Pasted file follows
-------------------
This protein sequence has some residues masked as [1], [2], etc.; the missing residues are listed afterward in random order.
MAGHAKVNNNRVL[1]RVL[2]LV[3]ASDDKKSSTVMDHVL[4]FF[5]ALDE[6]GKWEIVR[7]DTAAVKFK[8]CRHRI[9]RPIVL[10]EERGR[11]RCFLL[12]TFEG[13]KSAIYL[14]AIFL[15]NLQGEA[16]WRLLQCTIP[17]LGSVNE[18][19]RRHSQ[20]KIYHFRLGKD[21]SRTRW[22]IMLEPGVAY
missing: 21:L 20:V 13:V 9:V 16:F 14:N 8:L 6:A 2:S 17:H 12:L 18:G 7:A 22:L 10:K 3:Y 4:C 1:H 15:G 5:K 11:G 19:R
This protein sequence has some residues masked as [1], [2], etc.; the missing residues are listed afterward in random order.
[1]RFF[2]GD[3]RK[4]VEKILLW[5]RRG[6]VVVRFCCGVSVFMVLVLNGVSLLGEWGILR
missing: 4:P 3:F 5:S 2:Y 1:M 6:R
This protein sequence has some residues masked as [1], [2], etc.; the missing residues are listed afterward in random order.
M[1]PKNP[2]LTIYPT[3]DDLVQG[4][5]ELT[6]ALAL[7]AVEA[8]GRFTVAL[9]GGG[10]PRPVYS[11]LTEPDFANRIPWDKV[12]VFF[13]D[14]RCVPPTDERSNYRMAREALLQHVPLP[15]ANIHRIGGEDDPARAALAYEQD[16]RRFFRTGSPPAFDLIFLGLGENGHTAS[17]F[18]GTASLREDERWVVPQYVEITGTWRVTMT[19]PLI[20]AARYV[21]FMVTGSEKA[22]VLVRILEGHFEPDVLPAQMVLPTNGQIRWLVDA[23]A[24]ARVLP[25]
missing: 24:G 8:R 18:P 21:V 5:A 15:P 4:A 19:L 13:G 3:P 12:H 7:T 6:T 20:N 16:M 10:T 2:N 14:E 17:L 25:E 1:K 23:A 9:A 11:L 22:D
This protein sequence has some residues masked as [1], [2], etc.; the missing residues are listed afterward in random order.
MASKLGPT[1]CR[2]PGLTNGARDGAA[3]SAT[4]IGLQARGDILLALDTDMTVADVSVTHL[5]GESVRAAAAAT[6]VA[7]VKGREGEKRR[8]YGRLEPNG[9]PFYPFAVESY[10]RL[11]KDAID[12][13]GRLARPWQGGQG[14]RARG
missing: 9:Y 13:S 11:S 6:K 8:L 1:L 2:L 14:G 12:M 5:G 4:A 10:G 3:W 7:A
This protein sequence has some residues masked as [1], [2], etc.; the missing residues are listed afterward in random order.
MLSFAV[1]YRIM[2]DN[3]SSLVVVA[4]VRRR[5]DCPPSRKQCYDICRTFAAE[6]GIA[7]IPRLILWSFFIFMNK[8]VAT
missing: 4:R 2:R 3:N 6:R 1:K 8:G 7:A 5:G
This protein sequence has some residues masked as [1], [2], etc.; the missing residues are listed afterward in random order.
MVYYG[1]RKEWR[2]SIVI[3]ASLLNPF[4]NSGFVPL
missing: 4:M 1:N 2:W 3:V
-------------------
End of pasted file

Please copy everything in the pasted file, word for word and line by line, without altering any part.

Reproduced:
This protein sequence has some residues masked as [1], [2], etc.; the missing residues are listed afterward in random order.
MAGHAKVNNNRVL[1]RVL[2]LV[3]ASDDKKSSTVMDHVL[4]FF[5]ALDE[6]GKWEIVR[7]DTAAVKFK[8]CRHRI[9]RPIVL[10]EERGR[11]RCFLL[12]TFEG[13]KSAIYL[14]AIFL[15]NLQGEA[16]WRLLQCTIP[17]LGSVNE[18][19]RRHSQ[20]KIYHFRLGKD[21]SRTRW[22]IMLEPGVAY
missing: 21:L 20:V 13:V 9:V 16:F 14:N 8:L 6:A 2:S 17:H 12:L 18:G 7:A 22:L 10:K 3:Y 4:C 1:H 15:G 5:K 11:G 19:R
This protein sequence has some residues masked as [1], [2], etc.; the missing residues are listed afterward in random order.
[1]RFF[2]GD[3]RK[4]VEKILLW[5]RRG[6]VVVRFCCGVSVFMVLVLNGVSLLGEWGILR
missing: 4:P 3:F 5:S 2:Y 1:M 6:R
This protein sequence has some residues masked as [1], [2], etc.; the missing residues are listed afterward in random order.
M[1]PKNP[2]LTIYPT[3]DDLVQG[4][5]ELT[6]ALAL[7]AVEA[8]GRFTVAL[9]GGG[10]PRPVYS[11]LTEPDFANRIPWDKV[12]VFF[13]D[14]RCVPPTDERSNYRMAREALLQHVPLP[15]ANIHRIGGEDDPARAALAYEQD[16]RRFFRTGSPPAFDLIFLGLGENGHTAS[17]F[18]GTASLREDERWVVPQYVEITGTWRVTMT[19]PLI[20]AARYV[21]FMVTGSEKA[22]VLVRILEGHFEPDVLPAQMVLPTNGQIRWLVDA[23]A[24]ARVLP[25]
missing: 24:G 8:R 18:P 21:V 5:A 15:P 4:A 19:L 13:G 3:P 12:H 7:T 6:T 20:N 16:M 10:T 2:N 14:E 17:L 25:E 1:K 23:A 9:A 11:L 22:D
This protein sequence has some residues masked as [1], [2], etc.; the missing residues are listed afterward in random order.
MASKLGPT[1]CR[2]PGLTNGARDGAA[3]SAT[4]IGLQARGDILLALDTDMTVADVSVTHL[5]GESVRAAAAAT[6]VA[7]VKGREGEKRR[8]YGRLEPNG[9]PFYPFAVESY[10]RL[11]KDAID[12][13]GRLARPWQGGQG[14]RARG
missing: 9:Y 13:S 11:S 6:K 8:L 1:L 2:L 14:G 12:M 5:G 4:A 10:G 3:W 7:A
This protein sequence has some residues masked as [1], [2], etc.; the missing residues are listed afterward in random order.
MLSFAV[1]YRIM[2]DN[3]SSLVVVA[4]VRRR[5]DCPPSRKQCYDICRTFAAE[6]GIA[7]IPRLILWSFFIFMNK[8]VAT
missing: 4:R 2:R 3:N 6:R 1:K 8:G 7:A 5:G
This protein sequence has some residues masked as [1], [2], etc.; the missing residues are listed afterward in random order.
MVYYG[1]RKEWR[2]SIVI[3]ASLLNPF[4]NSGFVPL
missing: 4:M 1:N 2:W 3:V